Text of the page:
Canadians Abroad: Give for Granted
A conscientious young writer finds her niche in the blogosphere.
Have Blog, Will Travel
Hey, there! I’m Jenna and I’m going to share with you my transformative journey from working a 9-to-5 job in Toronto to becoming a “whenever, wherever” travel writer today. Now 25, I have explored more than 45 countries and freelanced around the world, writing at www.giveforgranted.com.
Growing up in Oakville, Ont., my adolescence wasn’t too far out of the ordinary. I was a sports fanatic who loved hanging out with friends and heading to the cottage on weekends. After high school, I enrolled in sports management at Brock University. Everything was great. I made incredible friendships, had amazing colleagues and secured good job opportunities upon graduation.
Then one day, there I was sitting in my new office cubicle on a beautiful summer’s day, working late to finish a project, and it hit me. I mean, it wasn’t an “aha!” moment of self-discovery in the usual sense, where I suddenly realized I wanted to travel the world. Rather, it was a moment where I felt nothing but fear and nausea creeping up on me and I suddenly burst into tears. A few months went by, and these anxiety spells hit harder every day. I went to see a doctor and was put on medication to no real avail. One day, I was driving home from work, feeling ill, and crashed my car on the highway. That was when I hit rock bottom and my true “aha” moment happened. I was going to leave on a journey and hide away until I felt better. I picked up an opportunity exchanging blog posts for travel in South Africa in August 2012. Although I didn’t know it at the time, my new life was under way. It all started there.
Unlike many other travel writers I never had an urge to travel until I had hit my rock bottom. After my initial travel-blogging experience in South Africa, it only took a few more trips-to Peru, Thailand and Jamaica-for me to realize that I had found my passion. I felt full of life and ready to conquer the world. This is a feeling I never want to lose, and it’s one for which I think we should all strive.
My initial focus as a blogger was on general travel, but as my experiences accumulated, I found my true niche in responsible tourism and philanthropy.
One of the questions I often get asked is, “Do you really make money as a travel writer?” I’m going to be honest with you-some people succeed making money as travel writers, some do not. It’s not as easy as everyone makes it out to be. I don’t make money via my blog directly, but by having a blog, I was able to build connections everywhere I went. I now freelance for multiple businesses doing many different things. Some find interest in my ability to build a social media following, others enjoy my style of writing and some just love my organizational ability. So while making money on a blog might not be easy, for me it’s been a great entrance into the world of freelance travel.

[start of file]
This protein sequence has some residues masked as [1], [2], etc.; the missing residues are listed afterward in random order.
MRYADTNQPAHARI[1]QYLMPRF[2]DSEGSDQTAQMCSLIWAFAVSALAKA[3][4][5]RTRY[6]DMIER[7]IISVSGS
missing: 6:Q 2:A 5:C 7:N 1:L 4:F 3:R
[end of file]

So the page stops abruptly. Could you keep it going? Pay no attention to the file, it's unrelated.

I’ve fallen in love with many different countries for many different reasons, but there are a few that I find myself talking about again and again. Like my trip to Nepal, for example, which I booked in transit to India in August 2014. It was my first real trip alone for two weeks and the first time I really felt culture shock. It was beautiful and amazing; the people were so friendly and I marked this trip as the first time I really started to feel comfortable being me.
Iqaluit, Nunavut, where I spent time visiting my nephew and my sister, also holds a special place in my heart. After having already visited several countries, I couldn’t believe that the most remarkable place I had been to was situated in Canada. While it was definitely one of the most beautiful places I’ve been to, it was also one of the most impoverished. Impoverished and Canada are two words you seldom see in the same sentence, but impoverishment is a fact of life in Iqaluit. It was here that I found out I wanted to do more than just write about travel-I wanted to give back in a way that would enable me to make a difference.
As an online travel writer and blog owner, building a social media following is something that grows quite naturally. But what’s the use of having all these followers if I can’t make use of them to help make the world a better place?
With that in mind, I travel to countries that pique my interest, exploring them as I normally would and then remark on what I’ve done right and what I could have done better in terms of travelling responsibly. I’m certainly no angel, but I learn from my mistakes and share my stories, findings and suggestions with others. I know we can’t simply ask the world to travel responsibly and have everything change overnight, but we can all start taking baby steps towards travelling with more respect for the environments, people and cultures we are visiting. My blog is where I share these baby steps to inspire others to do the same.
Throughout my travels, I never forget about Canada. I run an online shop on Give for Granted, selling travel apparel and bracelets, and 100 per cent of the profit I make is being used to purchase warm winter parkas for northern Canadians living in poverty. I currently have a project in the works that will enable me to meet inspiring individuals in the North who are willing to share their stories with me and my audience. I will not be highlighting poverty within the region but rather all there is to love about living in Canada’s North. While the parkas are just a simple sign of gratitude, I want to gather these stories to create and share Canada’s coolest video about exploring the North. My hope is to increase tourism to create more job opportunities and promote the growth of age-old traditions and local culture.
What’s next after that? Well, I guess you and I just have to wait and see! I’m all over the web – just search @giveforgranted or visit me at www.giveforgranted.com.